PRO BASKETBALL—NBA: For the first time all season, Boston hit a slump. Kansas City, which has won three straight, was the first of three teams to knock off the Celtics. The score was 94-88, and the defeat ended Boston's six-game victory string. After squeaking by Detroit 118-114, the Celtics lost at home for the first time this season, Central Division leader Atlanta turning that trick by a score of 120-92. The Celtics later beat Phoenix 100-92 before falling 116-100 to Cleveland, which has won 10 in a row on its home floor. Philadelphia, the new Atlantic front-runner, defeated San Antonio 132-120, despite 42 points from George Gervin, and Phoenix 117-96 for its seventh and eighth consecutive wins. Gervin, the league's top scorer, was also hot against Houston and Milwaukee. He poured in 37 in a 138-129 win over the Rockets, which got 34 points and 18 rebounds from Moses Malone, and 39 in a 117-105 defeat of the Midwest Division-leading Bucks. Paced by Dan feel's 36 points and 16 rebounds, Denver also beat Milwaukee, 123-107, as did Los Angeles. Leading the way in the Lakers' 116-103 win were Magic Johnson, who had 23 points and 13 assists, and Norm Nixon, who had 25 and nine. Los Angeles subsequently defeated the Spurs 127-121 and the Rockets 116-114, Nixon scoring 53 points in the two games. The Lakers' only loss was to San Diego. Clipper Lloyd Free, the league's second leading scorer, poured in 42 points in his team's 116-108 win, and Swen Nater, the No. 2 re-bounder, had 28 points and 27 rebounds. L.A. dropped to one game behind Pacific Division leader Seattle, which beat Golden State twice, 111-98 and 125-100.
WBL: With Molly Bolin scoring 31 points, unbeaten Iowa defeated Washington 97-88 and then handed the Houston Angels their first loss, 113-93. San Francisco won three straight, including a 102-89 victory over New Jersey, in which the Gems' Ann Meyers faced her former UCLA teammate Anita Ortega. Ortega scored 29 points to Meyers' 23.
BOXING—JOSE (PIPINO) CUEVAS retained his WBA welterweight crown with a 10th-round knockout of Angel Espada in Los Angeles.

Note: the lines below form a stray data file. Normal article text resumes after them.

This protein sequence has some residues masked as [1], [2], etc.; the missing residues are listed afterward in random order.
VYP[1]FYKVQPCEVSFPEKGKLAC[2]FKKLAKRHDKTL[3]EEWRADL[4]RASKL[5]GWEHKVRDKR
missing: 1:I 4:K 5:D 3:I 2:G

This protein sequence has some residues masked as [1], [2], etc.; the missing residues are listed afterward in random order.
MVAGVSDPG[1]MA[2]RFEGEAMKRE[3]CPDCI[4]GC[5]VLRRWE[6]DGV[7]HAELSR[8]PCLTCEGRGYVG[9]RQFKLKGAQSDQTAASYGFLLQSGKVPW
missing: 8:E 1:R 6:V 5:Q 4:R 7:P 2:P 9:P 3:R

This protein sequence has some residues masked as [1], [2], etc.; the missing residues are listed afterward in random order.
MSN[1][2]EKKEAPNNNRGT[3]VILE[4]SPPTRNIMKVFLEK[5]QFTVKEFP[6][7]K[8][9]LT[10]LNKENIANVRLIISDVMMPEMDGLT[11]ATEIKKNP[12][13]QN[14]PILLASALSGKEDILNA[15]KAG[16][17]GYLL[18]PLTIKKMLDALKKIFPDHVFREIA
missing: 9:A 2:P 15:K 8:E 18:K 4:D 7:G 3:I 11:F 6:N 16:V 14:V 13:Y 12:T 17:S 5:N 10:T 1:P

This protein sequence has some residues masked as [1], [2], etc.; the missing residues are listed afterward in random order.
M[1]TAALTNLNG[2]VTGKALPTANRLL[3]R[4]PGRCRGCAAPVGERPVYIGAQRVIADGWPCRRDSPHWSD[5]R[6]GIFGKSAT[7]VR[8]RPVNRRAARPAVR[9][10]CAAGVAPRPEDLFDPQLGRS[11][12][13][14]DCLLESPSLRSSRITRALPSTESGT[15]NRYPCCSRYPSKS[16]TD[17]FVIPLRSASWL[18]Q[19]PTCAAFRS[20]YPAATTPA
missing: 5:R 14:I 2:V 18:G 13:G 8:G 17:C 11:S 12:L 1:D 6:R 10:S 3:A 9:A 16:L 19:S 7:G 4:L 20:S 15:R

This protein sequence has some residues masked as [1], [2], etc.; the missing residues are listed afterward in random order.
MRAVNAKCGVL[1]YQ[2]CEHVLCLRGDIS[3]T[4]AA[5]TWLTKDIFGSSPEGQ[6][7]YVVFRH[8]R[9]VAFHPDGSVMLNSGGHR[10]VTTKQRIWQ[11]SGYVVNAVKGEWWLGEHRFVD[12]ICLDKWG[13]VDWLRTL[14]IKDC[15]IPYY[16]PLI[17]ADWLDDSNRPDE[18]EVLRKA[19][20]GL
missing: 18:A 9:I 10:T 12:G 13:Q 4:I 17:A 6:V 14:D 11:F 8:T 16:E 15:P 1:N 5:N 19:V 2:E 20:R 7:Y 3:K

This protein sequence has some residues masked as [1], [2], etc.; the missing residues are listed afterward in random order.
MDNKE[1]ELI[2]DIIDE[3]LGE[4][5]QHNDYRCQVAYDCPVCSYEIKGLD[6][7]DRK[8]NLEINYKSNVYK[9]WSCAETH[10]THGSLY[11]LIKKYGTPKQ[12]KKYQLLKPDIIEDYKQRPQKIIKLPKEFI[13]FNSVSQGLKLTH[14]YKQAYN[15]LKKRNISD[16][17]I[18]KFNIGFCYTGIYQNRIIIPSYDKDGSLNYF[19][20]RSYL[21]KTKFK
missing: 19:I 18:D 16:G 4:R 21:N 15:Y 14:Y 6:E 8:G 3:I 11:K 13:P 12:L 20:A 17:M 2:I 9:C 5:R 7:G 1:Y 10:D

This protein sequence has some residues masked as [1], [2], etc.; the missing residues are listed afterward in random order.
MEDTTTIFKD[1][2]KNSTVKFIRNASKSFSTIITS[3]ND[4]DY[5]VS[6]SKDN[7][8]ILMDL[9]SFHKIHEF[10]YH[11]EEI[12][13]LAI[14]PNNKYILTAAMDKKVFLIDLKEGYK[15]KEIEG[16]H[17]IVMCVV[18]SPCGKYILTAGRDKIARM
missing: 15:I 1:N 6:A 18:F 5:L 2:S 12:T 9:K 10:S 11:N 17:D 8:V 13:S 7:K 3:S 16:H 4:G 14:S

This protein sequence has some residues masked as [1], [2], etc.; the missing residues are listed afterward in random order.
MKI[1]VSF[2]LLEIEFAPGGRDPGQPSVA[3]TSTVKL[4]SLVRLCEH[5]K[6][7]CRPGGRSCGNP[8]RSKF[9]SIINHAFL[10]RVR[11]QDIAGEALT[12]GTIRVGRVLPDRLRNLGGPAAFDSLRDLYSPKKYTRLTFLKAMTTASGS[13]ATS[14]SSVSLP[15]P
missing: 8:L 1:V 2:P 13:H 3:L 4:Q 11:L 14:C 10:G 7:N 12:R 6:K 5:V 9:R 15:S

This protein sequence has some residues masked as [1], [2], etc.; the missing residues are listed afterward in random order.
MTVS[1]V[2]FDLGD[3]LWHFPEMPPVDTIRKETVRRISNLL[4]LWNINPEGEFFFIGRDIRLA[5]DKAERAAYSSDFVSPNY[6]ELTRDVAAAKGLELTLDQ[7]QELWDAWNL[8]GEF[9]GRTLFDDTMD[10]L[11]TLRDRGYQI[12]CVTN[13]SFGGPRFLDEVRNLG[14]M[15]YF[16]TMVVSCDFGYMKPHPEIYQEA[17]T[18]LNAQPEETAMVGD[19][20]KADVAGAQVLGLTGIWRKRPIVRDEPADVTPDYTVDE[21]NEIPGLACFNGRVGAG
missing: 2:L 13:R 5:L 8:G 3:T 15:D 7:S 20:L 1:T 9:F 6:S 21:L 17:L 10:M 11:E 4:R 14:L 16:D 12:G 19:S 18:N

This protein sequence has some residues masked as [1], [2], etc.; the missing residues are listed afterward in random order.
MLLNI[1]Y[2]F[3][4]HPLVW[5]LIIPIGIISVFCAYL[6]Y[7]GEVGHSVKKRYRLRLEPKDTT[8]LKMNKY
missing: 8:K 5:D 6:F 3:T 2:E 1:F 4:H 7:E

COLLEGE FOOTBALL—DELAWARE defeated Youngstown State 38-21 in Albuquerque to win the NCAA Division II championship.
December 17, 1979
Findlay routed Northwestern (Iowa) College 51-6 in Findlay, Ohio to win the NAIA Division II title.
PRO FOOTBALL—With only one week of regular-season play remaining, four of six division races are still undecided. Clinching on the penultimate weekend were Los Angeles, which routed Atlanta 34-13 for its seventh straight NFC West title (page 71), and Miami, which beat Detroit 28-10 to win its first AFC East championship since 1974. Starring for the Rams were Wendell Tyler, who rushed for 138 yards on 18 carries, and a defense that forced five turnovers. The heroes for the Dolphins were Bob Griese, who completed 17 of 22 passes in his first start since being benched three weeks ago, and the Jets, whose 27-26 upset of New England eliminated the Patriots from the division race. For the third consecutive week Tampa Bay failed to clinch the NFC Central title. This time lowly San Francisco turned the trick by a score of 23-7 as 49er Quarterback Steve DeBerg hit 22 of his 30 passes. San Francisco also got a lot of help from Buc signal-caller Doug Williams, who threw five interceptions. Tampa Bay's defeat keeps Chicago, a 15-14 winner over Green Bay, in the chase for a playoff berth. Also alive as a contender for a postseason spot is Cleveland, despite losing 19-14 to Oakland. While Mike Pruitt had 149 yards rushing for the Browns, the Raiders relied mainly on the toe of Jim Breech, who booted four field goals, and the arm of Ken Stabler, who completed 23 of 34 attempts. Cliff Branch, whose two fourth-quarter touchdown receptions lifted Oakland to a 42-35 win over New Orleans on Monday night, had six catches for 81 yards and one TD against the Browns. San Diego handed the Saints their second defeat in six days. Charger Quarterback Dan Fouts connected on 17 of 23 passes for 253 yards in the 35-0 rout that, coupled with Seattle's 28-23 victory over Denver, gives San Diego a one-game lead in the AFC West. Against the Broncos, Jim Zorn threw for 308 yards and two touchdowns, both scored by Steve Largent. Dallas guaranteed itself at least a wild-card berth in the playoffs by beating Philadelphia 24-17. The loss drops the Eagles back into a tie for the lead in the NFC East with the Cowboys and Washington, which upended Cincinnati 28-14 behind the 23-for-34 passing of Joe Theismann, John Riggins' 95-yard rushing performance and six sacks by the defense. In other games, St. Louis' Ottis Anderson rambled for 140 yards in a 29-20 defeat of the Giants, Kansas City beat Baltimore 10-7, and Minnesota knocked off Buffalo 10-3.